If you’ve picked up a newspaper, checked your twitter feed or watched late night TV in the last few weeks, you’ve heard about the newest report on climate change and how it affects our food system. Here are a few articles that caught our eye recently…
How does California continue to produce so much food despite its most severe drought in decades? Food politics writer Tom Philpott reports that industrial agriculture is mining precious underground aquifers to support monocrops. These fossil groundwater supplies are emptying faster than they can regenerate, causing experts to warn of “potentially dire consequences for the economic and food security of the United States.” In the Imperial Valley, a natural desert that provides 80 percent of U.S.-consumed winter vegetables, water is irrigated from the Colorado River, which is expected to drop by as much as 45 percent by 2050 according to climate change models. What will this mean to the to 30 million people along its path who rely on the river for drinking water and farmers in Arizona and Mexico who need that water to irrigate cropland? Read the full article on Mother Jones: California Farmers: Drill, Baby, Drill (for Water, That Is).
When the Cold War ended, the Cuban government was unable to afford the advanced technologies of modern agriculture. Cuban peasants mobilized to restructure the land for small-scale agriculture and develop agroecological practices to farm it, and are now facing challenges to maintain the hard-won model. Raj Patel writes about how we can use the knowledge gained in Cuba to address the global problem of climate change and diminishing resources. Read more on Slate: What Cuba Can Teach Us About Food and Climate Change.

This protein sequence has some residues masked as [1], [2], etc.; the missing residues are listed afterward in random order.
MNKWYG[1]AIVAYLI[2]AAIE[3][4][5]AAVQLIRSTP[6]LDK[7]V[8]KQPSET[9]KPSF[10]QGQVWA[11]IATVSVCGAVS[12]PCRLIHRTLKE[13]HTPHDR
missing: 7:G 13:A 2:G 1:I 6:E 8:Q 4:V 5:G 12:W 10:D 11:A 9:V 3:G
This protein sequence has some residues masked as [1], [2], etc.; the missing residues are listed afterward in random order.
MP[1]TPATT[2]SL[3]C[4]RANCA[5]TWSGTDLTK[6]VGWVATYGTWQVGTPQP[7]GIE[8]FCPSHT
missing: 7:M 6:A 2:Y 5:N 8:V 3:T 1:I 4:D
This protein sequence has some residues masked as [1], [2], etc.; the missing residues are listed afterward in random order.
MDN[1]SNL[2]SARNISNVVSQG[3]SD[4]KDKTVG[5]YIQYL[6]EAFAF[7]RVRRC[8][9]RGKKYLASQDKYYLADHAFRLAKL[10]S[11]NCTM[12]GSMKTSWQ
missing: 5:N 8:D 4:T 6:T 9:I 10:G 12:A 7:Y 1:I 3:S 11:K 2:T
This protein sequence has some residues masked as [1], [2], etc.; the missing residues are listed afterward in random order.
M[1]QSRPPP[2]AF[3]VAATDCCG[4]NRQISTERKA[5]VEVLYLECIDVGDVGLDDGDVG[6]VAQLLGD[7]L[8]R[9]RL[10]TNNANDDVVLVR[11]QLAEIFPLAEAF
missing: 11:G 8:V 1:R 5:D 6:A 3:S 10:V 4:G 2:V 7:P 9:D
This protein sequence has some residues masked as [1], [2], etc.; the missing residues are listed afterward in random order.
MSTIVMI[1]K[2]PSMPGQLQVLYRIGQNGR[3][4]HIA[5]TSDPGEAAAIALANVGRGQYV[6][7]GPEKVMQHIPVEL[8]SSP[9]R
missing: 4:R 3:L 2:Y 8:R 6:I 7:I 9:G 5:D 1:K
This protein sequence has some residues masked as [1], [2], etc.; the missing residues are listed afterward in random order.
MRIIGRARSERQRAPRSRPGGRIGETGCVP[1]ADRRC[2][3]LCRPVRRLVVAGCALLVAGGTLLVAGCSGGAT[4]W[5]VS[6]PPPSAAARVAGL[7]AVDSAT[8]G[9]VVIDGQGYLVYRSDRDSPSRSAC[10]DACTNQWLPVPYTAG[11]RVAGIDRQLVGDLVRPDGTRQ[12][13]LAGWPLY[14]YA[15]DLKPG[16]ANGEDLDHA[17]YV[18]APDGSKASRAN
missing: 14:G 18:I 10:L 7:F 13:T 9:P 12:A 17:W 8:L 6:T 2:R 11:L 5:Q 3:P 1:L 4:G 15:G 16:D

The Intergovernmental Panel on Climate Change (IPCC) recently released a report about the worsening risks of climate change. Though many members of the media have taken a doom-and-gloom attitude to the report, Anna Lappé uses it as a “wake-up call” to take action for a more resilient food system. Lappé’s most recent book, Diet for a Hot Planet, discusses the food industry’s contribution to climate change and how sustainable agriculture can help reduce the effects of global warming. Read her article on Civil Eats: Don’t Panic, Go Organic: The IPCC Report Should Be a Wakeup Call for Climate-Smart Food.
4. WhyHunger Food Security Learning Center
The global food system accounts for approximately one-third of greenhouse gas emissions. Learn more on our Food Security Learning Center topic on Climate Change and the Food System, which digs into the specifics of what causes these emissions and how agroecology can ease the effects of global warming while feeding the planet.
Did we miss something? Let us know in the comments.